Quigley J. concludes:
 In conclusion, on this aspect of the motion, I agree with the moving party, the Hotel, that there is virtually no connection to Ontario in this case. The tort action itself involves the alleged negligent operation of an ATV excursion in Mexico by a Mexican entity that offered the excursion in Mexico, Rancho Tours. In its action, the plaintiffs seek to attach legal responsibility for those events to this foreign defendant, the Hotel. Plainly the tort did not take place in Ontario, and the Hotel is a resident and domiciliary of Mexico. As such, Ontario could only assume jurisdiction over this litigation under the test established in Van Breda provided one of the two remaining connecting factors applied. In order for either of those two factors to apply, a contract entered into in Ontario regarding the subject matter of this litigation would have to exist, or there would need to be evidence that the Hotel was carrying on business in Ontario.
 However, as the foregoing analysis shows, the only contracts of relevance here were made in Mexico. There was no contract concluded in Ontario between the Hotel and these plaintiffs. Their contract was with an independent third-party, Thomas Cook or its Sunquest Vacations alter ego. Further to this, the plaintiffs have failed to discharge the burden that rests upon them alone to show on the evidence that the Hotel carries on business in Ontario. At most, as the defendants argued, a separate company which markets the Riu trademark does occasional business with the Canadian business, Thomas Cook. But even this cannot provide the necessary connection as any existing connection is unrelated to the subject matter of the litigation. Given the absence of any of the four connecting factors required by Van Breda, Ontario cannot assume jurisdiction over this litigation and the motion to stay this action is therefore granted.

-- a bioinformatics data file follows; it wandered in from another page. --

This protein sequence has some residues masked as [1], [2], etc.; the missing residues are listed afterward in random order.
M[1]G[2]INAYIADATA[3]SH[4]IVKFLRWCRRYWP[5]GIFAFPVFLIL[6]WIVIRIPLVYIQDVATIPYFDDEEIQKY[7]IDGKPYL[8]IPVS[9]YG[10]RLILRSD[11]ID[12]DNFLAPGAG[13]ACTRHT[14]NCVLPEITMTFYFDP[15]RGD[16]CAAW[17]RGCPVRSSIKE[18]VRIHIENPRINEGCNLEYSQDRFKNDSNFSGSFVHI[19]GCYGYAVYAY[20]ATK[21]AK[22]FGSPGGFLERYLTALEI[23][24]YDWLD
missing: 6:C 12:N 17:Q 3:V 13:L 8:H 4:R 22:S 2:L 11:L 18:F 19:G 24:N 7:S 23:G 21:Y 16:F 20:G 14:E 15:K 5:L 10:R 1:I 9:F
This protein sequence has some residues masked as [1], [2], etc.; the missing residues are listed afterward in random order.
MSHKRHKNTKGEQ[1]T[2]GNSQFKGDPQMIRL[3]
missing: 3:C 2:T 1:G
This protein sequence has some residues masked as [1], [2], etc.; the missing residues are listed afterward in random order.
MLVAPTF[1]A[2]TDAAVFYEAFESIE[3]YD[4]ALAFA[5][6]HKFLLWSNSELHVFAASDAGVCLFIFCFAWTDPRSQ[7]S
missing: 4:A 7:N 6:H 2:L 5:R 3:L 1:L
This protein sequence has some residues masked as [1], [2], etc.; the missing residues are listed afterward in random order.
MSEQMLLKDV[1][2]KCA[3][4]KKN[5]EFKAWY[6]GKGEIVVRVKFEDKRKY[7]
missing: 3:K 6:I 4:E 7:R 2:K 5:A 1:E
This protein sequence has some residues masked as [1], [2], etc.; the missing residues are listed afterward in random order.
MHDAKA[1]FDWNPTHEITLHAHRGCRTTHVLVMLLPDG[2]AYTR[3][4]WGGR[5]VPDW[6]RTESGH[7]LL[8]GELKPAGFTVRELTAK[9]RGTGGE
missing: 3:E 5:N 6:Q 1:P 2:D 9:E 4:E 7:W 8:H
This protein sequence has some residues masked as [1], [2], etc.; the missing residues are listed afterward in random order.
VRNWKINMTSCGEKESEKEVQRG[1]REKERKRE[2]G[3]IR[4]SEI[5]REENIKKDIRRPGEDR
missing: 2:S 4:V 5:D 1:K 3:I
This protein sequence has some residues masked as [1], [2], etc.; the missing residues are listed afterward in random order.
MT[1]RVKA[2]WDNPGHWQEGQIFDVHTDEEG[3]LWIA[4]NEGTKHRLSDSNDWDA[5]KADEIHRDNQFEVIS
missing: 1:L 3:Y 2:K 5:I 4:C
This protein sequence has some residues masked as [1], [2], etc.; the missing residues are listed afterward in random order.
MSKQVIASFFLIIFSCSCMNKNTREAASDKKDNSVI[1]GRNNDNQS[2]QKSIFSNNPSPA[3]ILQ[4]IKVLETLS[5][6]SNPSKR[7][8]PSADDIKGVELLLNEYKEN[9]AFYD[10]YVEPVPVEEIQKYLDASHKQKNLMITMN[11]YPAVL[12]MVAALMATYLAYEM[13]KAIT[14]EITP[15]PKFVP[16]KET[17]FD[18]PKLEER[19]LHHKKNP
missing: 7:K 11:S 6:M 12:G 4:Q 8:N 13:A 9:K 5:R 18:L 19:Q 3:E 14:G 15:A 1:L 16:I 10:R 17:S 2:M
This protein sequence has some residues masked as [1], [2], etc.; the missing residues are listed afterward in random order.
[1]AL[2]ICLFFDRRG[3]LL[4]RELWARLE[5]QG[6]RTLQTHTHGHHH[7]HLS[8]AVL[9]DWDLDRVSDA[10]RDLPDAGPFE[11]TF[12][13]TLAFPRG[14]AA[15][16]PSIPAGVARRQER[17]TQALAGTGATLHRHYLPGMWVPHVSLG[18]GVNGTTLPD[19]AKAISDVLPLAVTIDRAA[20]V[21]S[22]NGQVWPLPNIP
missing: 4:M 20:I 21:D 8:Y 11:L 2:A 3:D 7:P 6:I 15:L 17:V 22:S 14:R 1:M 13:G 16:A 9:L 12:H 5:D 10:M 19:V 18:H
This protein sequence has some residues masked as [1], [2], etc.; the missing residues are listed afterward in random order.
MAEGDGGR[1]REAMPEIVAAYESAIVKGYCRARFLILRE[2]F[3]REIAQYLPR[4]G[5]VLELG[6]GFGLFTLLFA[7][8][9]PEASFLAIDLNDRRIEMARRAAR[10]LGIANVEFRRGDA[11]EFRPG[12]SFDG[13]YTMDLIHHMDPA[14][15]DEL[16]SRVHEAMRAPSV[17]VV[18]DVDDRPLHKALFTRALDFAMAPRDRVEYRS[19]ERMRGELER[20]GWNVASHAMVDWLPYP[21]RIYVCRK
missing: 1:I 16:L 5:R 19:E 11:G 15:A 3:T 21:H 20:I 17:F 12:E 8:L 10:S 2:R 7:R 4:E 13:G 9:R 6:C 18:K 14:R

In a ground-breaking decision, Mr. Justice Newbould in PT ATPK Resources TBK (Indonesia) v. Diversified Energy and Resource Corporation et al., 2013 ONSC 5913 (Ont. S.C.J.-Commercial List) (“ATPK”) held that truly foreign judgments (i.e. non-inter-provincial judgments or U.K. judgments subject to the Reciprocal Enforcement of Judgments (U.K.) Act, RSO 1990, c R.6 (as am.) (REJUKA)) are not subject to any limitation period for recognition and enforcement purposes.
In ATPK, the applicant, PT ATPK RESOURCES TBK (Indonesia) (“ATPK”) applied for “registration” and enforcement against Hopaco Properties Limited (“Hopaco”) of two judgments of the High Court of the Republic of Singapore. Of course, “registration” is a misnomer, since Canada and Singapore have not entered into any bi-lateral enforcement treaty, such that recognition or enforcement is governed under traditional Canadian conflict of laws principles. (more…)
Yamri Taddese at Law Times reports on some welcome, albeit late, efforts to resolve the interminable motion delays in Toronto:
Acknowledging there are “real delays” with scheduling long motions in Toronto, Smith said she and regional senior Justice Edward Then “have already begun to review scheduling efficiencies and how the court’s judicial resources can be maximized.”
Then has asked Superior Court Justice Geoffrey Morawetz to lead a motions effort to identify ways of maximizing both facilities and judicial resources for a more efficient system, Smith said, noting the review will also consider the issue of better case management.
The Law Times article adds,
Superior Court Justice Mary Vallee called the delays “shameful” and decided against moving the case to Toronto.